With the advancements of high-volume digital print technologies, marketers face an array of choices to marry data and unique messaging and images for the direct mail portion of their multichannel campaign.
With so many options, deciding the right one to use can be exhausting. How do you decide between continuous four-color inkjet or pre-printed shells with laser personalization for your campaign? Or maybe your offer is so highly personalized and segmented that you should use full-color variable digital printing so that every piece is truly unique. Here are three tips to help make your platform decision simpler:
- Size matters.
While full, variable digital printing is less expensive, it’s not an option if you’re mailing millions of pieces on a Web offset budget. However, don’t assume that you’ll need hundreds of plate changes to personalize your offer. A smart designer can create templates for high-volume campaigns that avoid that while allowing a high degree of personalization with laser or inkjet personalization on preprinted forms. If your mailing quantity is thousands instead of millions, full variable data digital print may be the best option.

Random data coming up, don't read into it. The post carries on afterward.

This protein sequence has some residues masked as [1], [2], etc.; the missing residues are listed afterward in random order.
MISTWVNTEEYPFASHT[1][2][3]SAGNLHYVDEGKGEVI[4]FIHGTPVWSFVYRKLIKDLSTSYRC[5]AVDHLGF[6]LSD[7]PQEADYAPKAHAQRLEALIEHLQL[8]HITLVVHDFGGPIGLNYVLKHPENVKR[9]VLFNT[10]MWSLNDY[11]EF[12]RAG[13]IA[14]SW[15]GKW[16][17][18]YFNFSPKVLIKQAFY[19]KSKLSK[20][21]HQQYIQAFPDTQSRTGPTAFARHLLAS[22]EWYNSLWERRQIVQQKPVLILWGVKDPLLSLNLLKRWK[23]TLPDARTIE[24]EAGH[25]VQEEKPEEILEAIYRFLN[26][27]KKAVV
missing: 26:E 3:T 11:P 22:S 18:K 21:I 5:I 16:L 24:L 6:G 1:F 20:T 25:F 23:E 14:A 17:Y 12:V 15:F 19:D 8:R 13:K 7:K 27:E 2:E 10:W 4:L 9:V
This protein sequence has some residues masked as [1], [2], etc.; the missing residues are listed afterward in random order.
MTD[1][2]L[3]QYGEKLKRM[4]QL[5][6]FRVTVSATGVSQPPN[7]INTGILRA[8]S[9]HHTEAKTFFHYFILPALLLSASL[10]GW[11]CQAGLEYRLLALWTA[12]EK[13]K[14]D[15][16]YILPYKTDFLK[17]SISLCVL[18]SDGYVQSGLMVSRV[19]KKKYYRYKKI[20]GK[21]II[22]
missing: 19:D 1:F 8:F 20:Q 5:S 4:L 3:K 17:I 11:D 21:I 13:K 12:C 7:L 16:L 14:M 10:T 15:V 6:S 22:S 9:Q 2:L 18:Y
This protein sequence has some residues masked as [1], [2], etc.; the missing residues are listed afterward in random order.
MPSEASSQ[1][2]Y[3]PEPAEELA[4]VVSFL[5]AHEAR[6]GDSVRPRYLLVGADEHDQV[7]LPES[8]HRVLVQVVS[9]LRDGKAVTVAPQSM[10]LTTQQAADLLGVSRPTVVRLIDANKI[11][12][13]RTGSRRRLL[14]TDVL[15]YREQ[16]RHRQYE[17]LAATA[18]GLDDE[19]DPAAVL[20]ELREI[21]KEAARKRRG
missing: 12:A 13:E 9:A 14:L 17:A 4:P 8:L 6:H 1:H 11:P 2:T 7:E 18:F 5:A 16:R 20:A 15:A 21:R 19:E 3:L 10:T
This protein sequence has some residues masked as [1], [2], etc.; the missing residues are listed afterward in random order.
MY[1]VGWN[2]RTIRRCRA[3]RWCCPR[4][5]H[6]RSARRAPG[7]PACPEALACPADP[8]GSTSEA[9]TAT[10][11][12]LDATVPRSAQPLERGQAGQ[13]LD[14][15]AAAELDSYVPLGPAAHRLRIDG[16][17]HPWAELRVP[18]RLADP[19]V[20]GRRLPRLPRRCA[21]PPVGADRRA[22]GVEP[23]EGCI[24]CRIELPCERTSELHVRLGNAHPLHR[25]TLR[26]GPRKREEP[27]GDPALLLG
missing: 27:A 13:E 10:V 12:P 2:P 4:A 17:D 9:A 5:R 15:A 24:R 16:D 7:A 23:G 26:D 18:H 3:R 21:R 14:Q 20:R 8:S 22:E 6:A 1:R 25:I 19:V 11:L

- First impressions matter.
If your product is high-end, your paper choice probably needs to be high-end, too. If you need to use metallic ink and double hits of varnish, stay away from full-color continuous inkjet. At the other extreme, if your goal is to promote a sale or a value product, don’t confuse your audience with heavy, glossy stock and lots of four-color images. If your campaign has multiple versions, consider the latest drop-on-demand continuous inkjet options. You may be surprised by the quality, and find you have a cost-effective option.
- Test. Test. Test.
If your campaign has a robust testing strategy for direct mail, think carefully about your outer envelope. Judicious use of windows may allow you to use the same outer envelope for all the versions of your letter or brochure. Your personalized message and images can show through the window and eliminate the need for multiple envelope versions. You’ll save both time and money, and your test results will be simpler to evaluate because you’re removing the variable of the outer envelope. If the outer envelope doesn’t need to include an offer expiration date, you’ll also be able to take advantage of producing inventory that won’t be obsolete next quarter. A savvy designer can create a template that will work with multiple forms and provide a cost-effective way to implement a complex testing program.